Escape Artist

The praying mantis remains a juvenile until its final molt, where it grows its wings. At that stage, they are fully grown and are sexually mature. Our babies are currently getting close to their final stages, and if you look closely at them, you may be able to see their tiny wing buds beginning to grow.

Molting can be a very hard time for a mantis. The mantis stops eating for a few days before so the outer skin (their exoskeleton) is loose. When the time is right, they hang upside down on a branch or leaf and push themselves out the top of their old exoskeleton. The mantis has a brand new exoskeleton, but it is very soft, so they must wait for it to air dry before moving too far. If they lose their grip on the branch and fall, they can be permanently damaged and most likely die. As soon as their new exoskeleton hardens, they’re able to continue life as usual, hunting and enjoying the sunshine.

I made sure to give our little ones plenty of places to molt by adding sticks and leafy branches to the enclosure, and boy has it paid off! Check out some of the neat molting pictures I’ve gotten!

Molting mantis  Molting mantis  Molting mantis
 Molting mantis
 Molting mantis  Molting mantis

But what happens next? What happens when they’re fully grown? Well, I finally have an answer for you. We were debating keeping a couple of the babies as part of our exhibit animal collection, but from the feisty way these little ones jump on their food, we have decided they will do very well in the wild. Over the next few weeks, I will be changing how I feed the mantises. I will no longer be hand feeding each mantis a cricket (I wanted to make sure everyone got one!), but will be dropping in enough crickets and allowing them to hunt for their meal. I will continue to keep an eye on them and hopefully their hunting instincts will remain strong so they can be released.

As always, it is not recommended that readers take mantises or their ootheca from the wild. However, many garden centers sell native species that can be raised and legally released into gardens. Check local laws before collecting, purchasing or releasing any insects.

Mantis Mama: Picky Little Things
Written by: Michelle Brannon
Naturalist, Riverbend Park

This is the third installment of the semi-regular blog series “Mantis Mama” following the lives of baby Carolina Mantises and the Naturalist who cares for them.
Read the second installment here.
Read the first installment here.

It’s been two months since the ootheca hatched, and I’ve come to one big conclusion: Mantises are picky little creatures.

I've been having problems getting these little ones to switch from fruit flies to crickets, so there are unfortunately no pictures of them eating...yet. Patience, friends. There are pictures included with this post as well!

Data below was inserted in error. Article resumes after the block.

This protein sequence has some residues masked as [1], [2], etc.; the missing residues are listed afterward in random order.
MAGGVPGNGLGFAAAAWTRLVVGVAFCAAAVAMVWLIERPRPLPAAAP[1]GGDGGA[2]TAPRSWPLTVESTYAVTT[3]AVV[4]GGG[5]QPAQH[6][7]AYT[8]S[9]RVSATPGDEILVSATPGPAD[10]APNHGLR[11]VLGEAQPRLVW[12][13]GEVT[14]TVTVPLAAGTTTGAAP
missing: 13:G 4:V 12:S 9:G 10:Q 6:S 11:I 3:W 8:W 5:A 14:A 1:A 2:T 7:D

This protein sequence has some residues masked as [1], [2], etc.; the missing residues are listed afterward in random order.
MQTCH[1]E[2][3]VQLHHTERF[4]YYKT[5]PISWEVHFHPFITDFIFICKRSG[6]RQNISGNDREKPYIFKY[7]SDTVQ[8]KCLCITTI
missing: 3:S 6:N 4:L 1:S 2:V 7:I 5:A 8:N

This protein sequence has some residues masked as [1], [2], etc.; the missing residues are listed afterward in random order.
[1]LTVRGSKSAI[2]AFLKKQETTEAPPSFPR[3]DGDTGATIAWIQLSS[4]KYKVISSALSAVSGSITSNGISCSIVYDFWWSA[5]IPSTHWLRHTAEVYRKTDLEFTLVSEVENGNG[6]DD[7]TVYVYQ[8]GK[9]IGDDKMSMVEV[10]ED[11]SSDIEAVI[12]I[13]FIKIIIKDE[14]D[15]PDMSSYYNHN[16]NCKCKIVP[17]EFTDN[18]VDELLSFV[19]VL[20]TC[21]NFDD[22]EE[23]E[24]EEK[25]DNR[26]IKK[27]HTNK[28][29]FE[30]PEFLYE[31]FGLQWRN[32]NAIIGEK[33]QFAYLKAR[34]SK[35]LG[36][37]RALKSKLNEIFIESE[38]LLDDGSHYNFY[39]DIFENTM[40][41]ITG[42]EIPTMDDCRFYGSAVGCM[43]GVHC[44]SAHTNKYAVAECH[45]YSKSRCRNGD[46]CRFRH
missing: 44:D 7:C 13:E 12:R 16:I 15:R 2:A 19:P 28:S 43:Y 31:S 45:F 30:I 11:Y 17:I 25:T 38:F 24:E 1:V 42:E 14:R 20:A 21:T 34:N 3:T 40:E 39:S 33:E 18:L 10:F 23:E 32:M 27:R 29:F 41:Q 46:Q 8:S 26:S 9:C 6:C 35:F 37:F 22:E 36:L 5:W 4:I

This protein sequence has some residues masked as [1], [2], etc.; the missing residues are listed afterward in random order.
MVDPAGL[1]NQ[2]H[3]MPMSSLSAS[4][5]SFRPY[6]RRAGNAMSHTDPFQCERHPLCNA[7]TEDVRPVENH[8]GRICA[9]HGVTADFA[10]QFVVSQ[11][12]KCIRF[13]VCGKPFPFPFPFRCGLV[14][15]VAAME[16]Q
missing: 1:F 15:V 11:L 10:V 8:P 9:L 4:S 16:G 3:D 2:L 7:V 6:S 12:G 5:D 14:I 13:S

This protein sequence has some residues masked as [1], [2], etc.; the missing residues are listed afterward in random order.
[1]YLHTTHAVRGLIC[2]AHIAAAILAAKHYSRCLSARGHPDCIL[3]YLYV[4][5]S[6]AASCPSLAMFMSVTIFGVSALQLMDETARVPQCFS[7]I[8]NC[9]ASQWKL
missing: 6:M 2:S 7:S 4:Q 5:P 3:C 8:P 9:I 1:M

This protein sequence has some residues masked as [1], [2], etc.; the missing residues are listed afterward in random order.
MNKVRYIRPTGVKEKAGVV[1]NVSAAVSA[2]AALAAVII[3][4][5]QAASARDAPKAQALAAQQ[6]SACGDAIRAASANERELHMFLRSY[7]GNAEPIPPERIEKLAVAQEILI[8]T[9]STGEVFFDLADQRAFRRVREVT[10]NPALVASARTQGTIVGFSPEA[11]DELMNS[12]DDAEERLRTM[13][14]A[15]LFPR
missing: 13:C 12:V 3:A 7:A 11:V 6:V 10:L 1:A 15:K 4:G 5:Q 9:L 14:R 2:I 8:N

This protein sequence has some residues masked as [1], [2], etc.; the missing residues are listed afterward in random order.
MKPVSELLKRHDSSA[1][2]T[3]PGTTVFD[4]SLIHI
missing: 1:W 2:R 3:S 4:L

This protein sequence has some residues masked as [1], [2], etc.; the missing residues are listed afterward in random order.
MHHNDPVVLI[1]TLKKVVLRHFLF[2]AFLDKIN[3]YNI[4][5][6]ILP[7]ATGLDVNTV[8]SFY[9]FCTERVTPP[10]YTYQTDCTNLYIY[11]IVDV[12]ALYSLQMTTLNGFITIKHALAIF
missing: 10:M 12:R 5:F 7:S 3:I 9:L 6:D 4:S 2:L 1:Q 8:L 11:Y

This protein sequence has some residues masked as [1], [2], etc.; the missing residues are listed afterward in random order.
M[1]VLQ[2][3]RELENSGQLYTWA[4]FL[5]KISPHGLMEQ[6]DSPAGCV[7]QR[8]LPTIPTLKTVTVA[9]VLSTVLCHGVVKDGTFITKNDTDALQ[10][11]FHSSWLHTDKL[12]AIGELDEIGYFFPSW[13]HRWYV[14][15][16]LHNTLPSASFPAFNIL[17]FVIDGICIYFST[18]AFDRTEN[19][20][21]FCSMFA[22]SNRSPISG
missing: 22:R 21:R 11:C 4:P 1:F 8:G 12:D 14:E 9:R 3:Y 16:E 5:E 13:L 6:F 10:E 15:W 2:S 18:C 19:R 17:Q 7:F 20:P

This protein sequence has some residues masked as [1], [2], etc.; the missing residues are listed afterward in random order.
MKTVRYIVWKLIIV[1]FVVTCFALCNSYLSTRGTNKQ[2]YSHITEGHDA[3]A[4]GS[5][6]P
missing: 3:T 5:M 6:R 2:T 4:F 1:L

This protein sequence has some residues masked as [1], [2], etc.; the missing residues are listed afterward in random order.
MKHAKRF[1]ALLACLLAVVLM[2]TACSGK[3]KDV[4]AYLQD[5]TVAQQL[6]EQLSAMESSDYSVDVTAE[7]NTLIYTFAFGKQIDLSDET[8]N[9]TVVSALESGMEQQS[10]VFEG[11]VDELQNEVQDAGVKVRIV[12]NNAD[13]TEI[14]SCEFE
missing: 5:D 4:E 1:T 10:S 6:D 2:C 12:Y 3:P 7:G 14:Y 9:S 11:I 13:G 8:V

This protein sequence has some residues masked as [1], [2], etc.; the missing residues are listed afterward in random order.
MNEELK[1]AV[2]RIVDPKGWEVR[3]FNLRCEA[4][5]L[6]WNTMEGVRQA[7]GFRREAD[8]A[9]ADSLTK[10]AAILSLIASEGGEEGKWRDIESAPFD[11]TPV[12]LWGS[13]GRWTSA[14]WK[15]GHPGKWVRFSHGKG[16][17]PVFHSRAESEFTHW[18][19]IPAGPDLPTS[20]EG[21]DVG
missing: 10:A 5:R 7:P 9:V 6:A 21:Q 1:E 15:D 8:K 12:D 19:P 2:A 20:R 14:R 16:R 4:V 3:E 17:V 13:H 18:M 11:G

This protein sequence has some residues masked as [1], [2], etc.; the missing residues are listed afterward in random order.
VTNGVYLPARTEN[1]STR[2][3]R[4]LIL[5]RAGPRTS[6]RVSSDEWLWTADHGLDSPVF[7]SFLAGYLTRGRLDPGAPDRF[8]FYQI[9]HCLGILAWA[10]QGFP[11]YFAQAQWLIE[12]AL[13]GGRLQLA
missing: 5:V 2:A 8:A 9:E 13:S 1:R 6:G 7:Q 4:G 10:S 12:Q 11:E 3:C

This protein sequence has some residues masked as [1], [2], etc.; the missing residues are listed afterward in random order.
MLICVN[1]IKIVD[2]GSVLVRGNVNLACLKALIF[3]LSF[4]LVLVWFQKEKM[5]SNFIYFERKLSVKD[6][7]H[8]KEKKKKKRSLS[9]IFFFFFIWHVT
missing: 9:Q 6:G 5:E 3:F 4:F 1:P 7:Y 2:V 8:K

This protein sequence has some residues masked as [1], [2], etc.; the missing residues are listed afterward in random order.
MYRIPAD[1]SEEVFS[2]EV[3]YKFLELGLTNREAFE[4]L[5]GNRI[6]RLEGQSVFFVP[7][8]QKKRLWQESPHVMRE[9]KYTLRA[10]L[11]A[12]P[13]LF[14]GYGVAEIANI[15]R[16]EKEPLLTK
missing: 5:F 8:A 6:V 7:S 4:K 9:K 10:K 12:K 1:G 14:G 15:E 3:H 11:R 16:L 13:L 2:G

A wonderfully important topic came up while discussing what these little ones eat. We know they eat insects, and pretty much anything they can hold onto (have you seen the pictures and videos of mantises attacking hummingbirds? They're fascinating!), but when we keep a supply of "feeder insects" on hand to feed our pets, it's important to make sure they are eating properly, too.

baby mantis  baby mantis
baby mantis  baby mantis

When an animal, such as our babies, eats another, it is absorbing nutrition from that animal. If the prey is malnourished, the predator is going to gain fewer nutritional benefits from eating that animal. For this reason, it is important to keep both the mantises and their prey on a healthy diet. This means varying their food and filling our feeder insects with things like dark leafy greens, potatoes, and squashes.

This exchange of energy happens through what people like to call the food chain. The shorter the food chain is, the greater the benefits to each individual.

Knowing this, I'm finding my little ones to be beyond stubborn. They seem to be obsessed with fruit flies and aren't interested in the crickets at all. I have a feeling things will change as they get a little bit bigger, but as always, we have to watch out so the mantises don't start eating each other. Until then, I will continue to offer them fruit flies to their hearts’ content.

For now, enjoy these pictures of our little ones. They're sure growing fast!

As always, it is not recommended that readers take mantises or their ootheca from the wild. However, many garden centers sell native species that can be raised and legally released into gardens. Check local laws before collecting, purchasing or releasing any insects.

Mantis Mama: The Three Week Mark
Written by: Michelle Brannon
Naturalist, Riverbend Park

This is the second installment of the semi-regular blog series “Mantis Mama” following the lives of baby Carolina Mantises and the Naturalist who cares for them. Read the first installment here.

Fast forward three weeks. There has definitely been a series of trial and error with these little guys. At one point I had so many I was losing count! Unfortunately, nature has led its course and we have much more controlled numbers now.

What happened? Praying mantises lay hundreds of eggs in one ootheca because the end result will only be a few that make it to adulthood. Out of the mantises that hatch, maybe half will get through their first molt, and from there maybe half of those will grow to adulthood. Praying mantises are a favorite prey item for animals like birds and other insects (even other praying mantises!), and they are very fragile when it comes to temperature and humidity and molting. Many of our babies did not make it through their first molt, due most likely to defects when they were born preventing them from sitting upright (more than one had this issue), and humidity levels that were too low when they went to molt. Others just were not adept at capturing prey. Only the strongest survive in the animal world, I’m afraid.

The important thing is to focus on the present, and the present has pictures! Here are some of my favorite shots of the babies so far.